European Commission President José Manuel Barroso unveiled the EU executive’s new line-up on Friday (27 November), handing Finn Olli Rehn the key economic policy portfolio and giving Frenchman Michel Barnier a controversial role in overseeing regulation of the financial sector.
Rehn takes over from Spaniard Joaquin Almunia, who will become competition commissioner in the 27-country bloc’s executive. France’s Michel Barnier was named internal market commissioner, with responsibility for financial services.
The formation of the European Commission is the latest stage in the EU’s efforts to maintain its influence on the world stage after the economic crisis.
The 27-person team, which represents almost 500 million people, is likely to take office early next year. It will serve for five years, but first needs the European Parliament’s approval.
“In five years’ time, I want this Commission to have been instrumental in leading Europe out of the economic crisis towards a competitive economy that provides sustainable growth,” Barroso told a news conference.
The nomination of the Commission, a powerful regulatory body, follows the naming of a new EU president and foreign policy chief as well as ratification of the Lisbon Treaty, intended to make EU decision-making smoother (EURACTIV 20/11/09).
Almunia, a 61-year-old socialist, gained a reputation for independence and fiscal prudence as economic and monetary affairs commissioner. Rehn, 46, oversaw the accession of Romania and Bulgaria as EU enlargement commissioner.
“Both men are [among] Commission President Barroso’s top lieutenants and they are seen as safe pairs of hands,” an EU diplomat said.
“In making these appointments, Barroso keeps tight control on two top jobs and keeps Paris, Berlin and London’s hands off them.”
Europe’s economy has started to recover after the global crisis. The EU faces a decision on when to stop emergency financial measures that were used to prop up the economy, and needs to tackle soaring budget deficits.
As competition commissioner, taking over from Neelie Kroes of the Netherlands, Almunia will be asked to enforce strict rules on state aid, prevent protectionism and uphold the EU’s single market.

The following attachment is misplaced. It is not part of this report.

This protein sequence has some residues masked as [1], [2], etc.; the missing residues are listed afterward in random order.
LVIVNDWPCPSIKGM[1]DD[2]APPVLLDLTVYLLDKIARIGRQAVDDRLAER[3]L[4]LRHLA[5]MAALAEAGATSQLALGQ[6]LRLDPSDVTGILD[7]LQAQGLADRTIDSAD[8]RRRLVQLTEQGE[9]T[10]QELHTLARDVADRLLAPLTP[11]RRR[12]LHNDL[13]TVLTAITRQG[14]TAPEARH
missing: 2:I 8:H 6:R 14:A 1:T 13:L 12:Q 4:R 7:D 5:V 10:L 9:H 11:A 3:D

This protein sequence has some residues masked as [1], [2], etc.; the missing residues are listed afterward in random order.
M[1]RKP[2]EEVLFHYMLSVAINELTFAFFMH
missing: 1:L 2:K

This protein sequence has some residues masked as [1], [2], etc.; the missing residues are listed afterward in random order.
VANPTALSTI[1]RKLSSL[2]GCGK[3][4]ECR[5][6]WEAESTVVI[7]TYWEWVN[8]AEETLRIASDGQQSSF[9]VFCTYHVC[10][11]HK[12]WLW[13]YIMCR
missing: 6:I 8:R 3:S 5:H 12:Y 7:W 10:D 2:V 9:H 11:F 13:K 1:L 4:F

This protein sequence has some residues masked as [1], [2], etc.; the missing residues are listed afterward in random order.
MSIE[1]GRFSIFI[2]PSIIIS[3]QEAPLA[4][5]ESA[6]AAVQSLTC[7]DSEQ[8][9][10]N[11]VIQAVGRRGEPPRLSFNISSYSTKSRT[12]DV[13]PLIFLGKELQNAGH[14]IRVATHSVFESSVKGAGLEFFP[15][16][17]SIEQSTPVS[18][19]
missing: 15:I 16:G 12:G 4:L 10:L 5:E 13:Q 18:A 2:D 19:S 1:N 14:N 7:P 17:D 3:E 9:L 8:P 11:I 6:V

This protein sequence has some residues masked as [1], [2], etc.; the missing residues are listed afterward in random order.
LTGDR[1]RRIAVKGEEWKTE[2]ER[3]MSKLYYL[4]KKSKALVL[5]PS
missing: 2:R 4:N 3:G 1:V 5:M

The appointments in full:
- José Manuel Barroso (Portugal): President
- Joaquin Almunia (Spain): Competition
- Catherine Ashton (UK): Foreign Affairs High Representative
- Michel Barnier (France): Internal Market and Services
- Olli Rehn (Finland): Economic and Monetary Affairs
- Dacian Ciolos (Romania): Agriculture
- John Dalli (Malta): Health and Consumer Policy
- Karel De Gucht (Belgium): Trade
- Stefan Füle (Czech Republic): Enlargement
- Connie Hedegaard (Denmark): Climate Action
- Maire Geoghegan-Quinn (Ireland): Research and Innovation
- Janusz Lewandowski (Poland): Budget/Financial Programming
- Guenther Oettinger (Germany): Energy
- Janez Potocnik (Slovenia): Environment
- Neelie Kroes (Netherlands): Digital Agenda
- László Andor (Hungary): Employment, Social Affairs and Inclusion
- Maria Damanaki (Greece): Maritime Affairs and Fisheries
- Johannes Hahn (Austria): Regional Policy
- Rumiana Jeleva (Bulgaria): International Cooperation, Humanitarian Aid and Crisis Response
- Siim Kallas (Estonia): Transport
- Cecilia Malmström (Sweden): Home Affairs
- Andris Piebalgs (Latvia): Development
- Viviane Reding (Luxembourg): Justice, Fundamental Rights and Citizenship
- Algirdas Šemeta (Lithuania): Taxation and Customs Union
- Antonio Tajani (Italy): Industry and Entrepreneurship
- Androulla Vassiliou (Cyprus): Education, Culture, Multilingualism and Youth
- Maros Sefcovic (Slovakia): Interinstitutional Relations and Administration
(EURACTIV with Reuters.)